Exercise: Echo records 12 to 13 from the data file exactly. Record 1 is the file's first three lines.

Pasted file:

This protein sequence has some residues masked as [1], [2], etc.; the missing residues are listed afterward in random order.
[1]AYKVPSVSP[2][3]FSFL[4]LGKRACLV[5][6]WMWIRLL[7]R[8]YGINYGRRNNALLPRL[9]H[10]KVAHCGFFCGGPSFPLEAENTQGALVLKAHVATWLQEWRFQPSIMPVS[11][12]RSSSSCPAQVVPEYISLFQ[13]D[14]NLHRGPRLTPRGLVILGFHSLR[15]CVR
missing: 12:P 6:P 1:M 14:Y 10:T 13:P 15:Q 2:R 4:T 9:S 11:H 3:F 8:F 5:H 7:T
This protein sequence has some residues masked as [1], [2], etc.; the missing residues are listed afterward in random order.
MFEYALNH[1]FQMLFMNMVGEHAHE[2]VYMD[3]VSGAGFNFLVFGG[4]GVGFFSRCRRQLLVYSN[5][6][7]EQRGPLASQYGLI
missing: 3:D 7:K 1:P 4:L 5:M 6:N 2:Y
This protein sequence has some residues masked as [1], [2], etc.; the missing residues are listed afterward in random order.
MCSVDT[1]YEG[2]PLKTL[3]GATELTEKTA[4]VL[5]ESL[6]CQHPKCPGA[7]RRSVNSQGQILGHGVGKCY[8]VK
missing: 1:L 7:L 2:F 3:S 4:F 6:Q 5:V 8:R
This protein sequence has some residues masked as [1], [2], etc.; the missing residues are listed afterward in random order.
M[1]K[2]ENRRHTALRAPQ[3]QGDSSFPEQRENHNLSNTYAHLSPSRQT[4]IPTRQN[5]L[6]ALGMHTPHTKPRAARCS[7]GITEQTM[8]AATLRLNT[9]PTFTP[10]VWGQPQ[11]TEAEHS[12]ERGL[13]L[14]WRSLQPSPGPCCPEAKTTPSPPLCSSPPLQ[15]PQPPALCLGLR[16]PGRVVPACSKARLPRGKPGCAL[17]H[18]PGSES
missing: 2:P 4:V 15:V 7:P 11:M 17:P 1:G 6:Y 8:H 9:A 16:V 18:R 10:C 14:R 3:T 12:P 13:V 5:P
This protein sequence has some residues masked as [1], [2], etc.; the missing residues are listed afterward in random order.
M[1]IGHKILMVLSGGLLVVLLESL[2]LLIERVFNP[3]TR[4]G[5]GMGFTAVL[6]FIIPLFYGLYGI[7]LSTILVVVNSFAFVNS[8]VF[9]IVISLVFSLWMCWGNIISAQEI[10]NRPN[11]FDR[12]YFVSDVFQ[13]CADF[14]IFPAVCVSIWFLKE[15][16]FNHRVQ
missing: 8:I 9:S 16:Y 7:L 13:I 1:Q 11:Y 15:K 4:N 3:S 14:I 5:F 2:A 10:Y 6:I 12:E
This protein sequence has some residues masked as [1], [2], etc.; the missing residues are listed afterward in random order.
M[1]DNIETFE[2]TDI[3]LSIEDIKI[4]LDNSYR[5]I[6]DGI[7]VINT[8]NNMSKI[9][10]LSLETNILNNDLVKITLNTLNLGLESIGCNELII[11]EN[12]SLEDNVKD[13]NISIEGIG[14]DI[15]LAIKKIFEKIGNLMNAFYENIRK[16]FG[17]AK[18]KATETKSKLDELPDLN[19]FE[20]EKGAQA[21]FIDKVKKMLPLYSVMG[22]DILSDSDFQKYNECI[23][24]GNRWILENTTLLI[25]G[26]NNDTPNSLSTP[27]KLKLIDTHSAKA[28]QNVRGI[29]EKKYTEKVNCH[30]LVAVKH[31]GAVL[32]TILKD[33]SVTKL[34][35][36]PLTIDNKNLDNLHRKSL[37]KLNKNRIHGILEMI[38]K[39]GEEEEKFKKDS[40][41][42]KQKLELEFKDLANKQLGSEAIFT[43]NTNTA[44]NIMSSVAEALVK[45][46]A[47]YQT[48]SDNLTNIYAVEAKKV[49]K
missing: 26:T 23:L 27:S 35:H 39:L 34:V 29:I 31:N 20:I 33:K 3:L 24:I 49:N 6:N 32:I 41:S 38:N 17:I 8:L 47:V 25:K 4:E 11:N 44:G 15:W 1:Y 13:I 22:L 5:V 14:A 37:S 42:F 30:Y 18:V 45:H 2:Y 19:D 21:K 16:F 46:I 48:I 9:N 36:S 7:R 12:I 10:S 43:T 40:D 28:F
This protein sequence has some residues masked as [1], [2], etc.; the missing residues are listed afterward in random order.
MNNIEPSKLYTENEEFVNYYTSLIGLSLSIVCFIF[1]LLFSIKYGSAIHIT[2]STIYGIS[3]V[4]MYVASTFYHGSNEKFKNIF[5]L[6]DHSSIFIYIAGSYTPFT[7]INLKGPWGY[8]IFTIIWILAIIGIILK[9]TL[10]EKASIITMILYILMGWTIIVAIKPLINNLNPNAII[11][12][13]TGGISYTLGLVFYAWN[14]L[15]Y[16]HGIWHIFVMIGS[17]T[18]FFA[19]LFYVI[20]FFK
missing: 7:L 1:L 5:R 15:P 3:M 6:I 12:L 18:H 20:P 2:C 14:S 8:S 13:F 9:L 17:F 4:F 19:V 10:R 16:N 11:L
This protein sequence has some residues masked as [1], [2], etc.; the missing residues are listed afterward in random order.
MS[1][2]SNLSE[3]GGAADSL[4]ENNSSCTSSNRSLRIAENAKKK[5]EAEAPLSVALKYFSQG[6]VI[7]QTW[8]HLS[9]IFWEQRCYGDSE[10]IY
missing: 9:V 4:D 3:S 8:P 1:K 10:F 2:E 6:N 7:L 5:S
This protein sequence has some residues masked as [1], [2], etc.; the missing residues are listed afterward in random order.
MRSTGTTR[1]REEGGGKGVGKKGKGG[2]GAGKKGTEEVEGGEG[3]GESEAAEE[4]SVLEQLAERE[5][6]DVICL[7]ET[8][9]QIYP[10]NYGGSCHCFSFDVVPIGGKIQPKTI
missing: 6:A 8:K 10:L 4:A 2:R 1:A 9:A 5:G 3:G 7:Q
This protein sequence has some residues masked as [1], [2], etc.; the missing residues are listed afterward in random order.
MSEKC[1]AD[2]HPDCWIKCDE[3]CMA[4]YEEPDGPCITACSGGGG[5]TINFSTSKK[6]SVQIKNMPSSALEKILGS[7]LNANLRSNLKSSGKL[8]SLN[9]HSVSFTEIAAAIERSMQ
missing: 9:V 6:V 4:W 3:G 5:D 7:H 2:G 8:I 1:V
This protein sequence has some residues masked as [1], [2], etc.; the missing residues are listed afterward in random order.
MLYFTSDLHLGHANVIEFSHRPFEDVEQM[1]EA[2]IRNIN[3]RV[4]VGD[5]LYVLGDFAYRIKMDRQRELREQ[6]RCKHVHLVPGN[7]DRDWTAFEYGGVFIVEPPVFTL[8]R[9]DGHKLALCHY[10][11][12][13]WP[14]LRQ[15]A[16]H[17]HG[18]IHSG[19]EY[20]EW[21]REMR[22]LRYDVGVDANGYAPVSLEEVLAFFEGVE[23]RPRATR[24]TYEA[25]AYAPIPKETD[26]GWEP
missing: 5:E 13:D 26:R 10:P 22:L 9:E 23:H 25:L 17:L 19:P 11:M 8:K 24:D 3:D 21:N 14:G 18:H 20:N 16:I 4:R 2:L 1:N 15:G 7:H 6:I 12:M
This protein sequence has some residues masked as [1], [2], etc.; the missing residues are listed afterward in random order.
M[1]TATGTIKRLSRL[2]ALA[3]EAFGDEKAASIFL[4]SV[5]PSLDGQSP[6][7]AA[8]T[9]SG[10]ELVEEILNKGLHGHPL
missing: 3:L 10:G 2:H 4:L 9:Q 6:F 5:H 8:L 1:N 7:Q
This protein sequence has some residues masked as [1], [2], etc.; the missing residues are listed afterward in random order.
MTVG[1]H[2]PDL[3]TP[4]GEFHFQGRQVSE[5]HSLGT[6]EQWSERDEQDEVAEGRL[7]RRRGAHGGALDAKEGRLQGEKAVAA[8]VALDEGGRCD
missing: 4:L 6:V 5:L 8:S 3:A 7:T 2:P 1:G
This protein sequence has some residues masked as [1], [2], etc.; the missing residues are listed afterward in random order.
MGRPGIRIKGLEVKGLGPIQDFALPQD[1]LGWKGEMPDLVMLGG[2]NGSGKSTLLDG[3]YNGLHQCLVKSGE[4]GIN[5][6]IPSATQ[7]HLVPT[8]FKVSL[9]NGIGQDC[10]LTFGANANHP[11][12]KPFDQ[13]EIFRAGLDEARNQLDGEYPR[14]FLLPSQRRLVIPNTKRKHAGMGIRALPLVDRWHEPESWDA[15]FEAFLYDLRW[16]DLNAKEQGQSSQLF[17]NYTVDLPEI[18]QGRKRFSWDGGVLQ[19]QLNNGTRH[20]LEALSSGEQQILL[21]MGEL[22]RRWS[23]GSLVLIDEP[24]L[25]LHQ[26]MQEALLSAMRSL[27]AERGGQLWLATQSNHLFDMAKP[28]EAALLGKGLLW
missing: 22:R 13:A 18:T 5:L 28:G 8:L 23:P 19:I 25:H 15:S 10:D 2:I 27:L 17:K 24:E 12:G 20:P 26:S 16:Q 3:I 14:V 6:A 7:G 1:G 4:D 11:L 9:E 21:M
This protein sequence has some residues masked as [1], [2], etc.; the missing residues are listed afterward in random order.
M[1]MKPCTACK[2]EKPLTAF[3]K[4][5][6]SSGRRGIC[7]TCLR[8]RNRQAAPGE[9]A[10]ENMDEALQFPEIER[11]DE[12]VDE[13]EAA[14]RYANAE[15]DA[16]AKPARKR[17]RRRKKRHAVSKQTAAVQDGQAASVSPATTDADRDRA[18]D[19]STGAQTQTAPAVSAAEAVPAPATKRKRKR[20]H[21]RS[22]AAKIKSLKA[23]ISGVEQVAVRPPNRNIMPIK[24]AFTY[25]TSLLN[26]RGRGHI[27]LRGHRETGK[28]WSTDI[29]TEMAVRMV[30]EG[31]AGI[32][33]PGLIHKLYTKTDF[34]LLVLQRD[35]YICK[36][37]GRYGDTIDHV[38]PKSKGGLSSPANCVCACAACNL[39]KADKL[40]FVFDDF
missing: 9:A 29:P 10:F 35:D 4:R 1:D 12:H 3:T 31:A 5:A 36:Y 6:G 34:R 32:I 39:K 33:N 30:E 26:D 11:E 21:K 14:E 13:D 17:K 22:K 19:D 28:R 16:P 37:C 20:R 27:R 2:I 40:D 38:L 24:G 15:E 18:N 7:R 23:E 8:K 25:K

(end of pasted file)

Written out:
This protein sequence has some residues masked as [1], [2], etc.; the missing residues are listed afterward in random order.
M[1]TATGTIKRLSRL[2]ALA[3]EAFGDEKAASIFL[4]SV[5]PSLDGQSP[6][7]AA[8]T[9]SG[10]ELVEEILNKGLHGHPL
missing: 3:L 10:G 2:H 4:L 9:Q 6:F 5:H 8:L 1:N 7:Q
This protein sequence has some residues masked as [1], [2], etc.; the missing residues are listed afterward in random order.
MTVG[1]H[2]PDL[3]TP[4]GEFHFQGRQVSE[5]HSLGT[6]EQWSERDEQDEVAEGRL[7]RRRGAHGGALDAKEGRLQGEKAVAA[8]VALDEGGRCD
missing: 4:L 6:V 5:L 8:S 3:A 7:T 2:P 1:G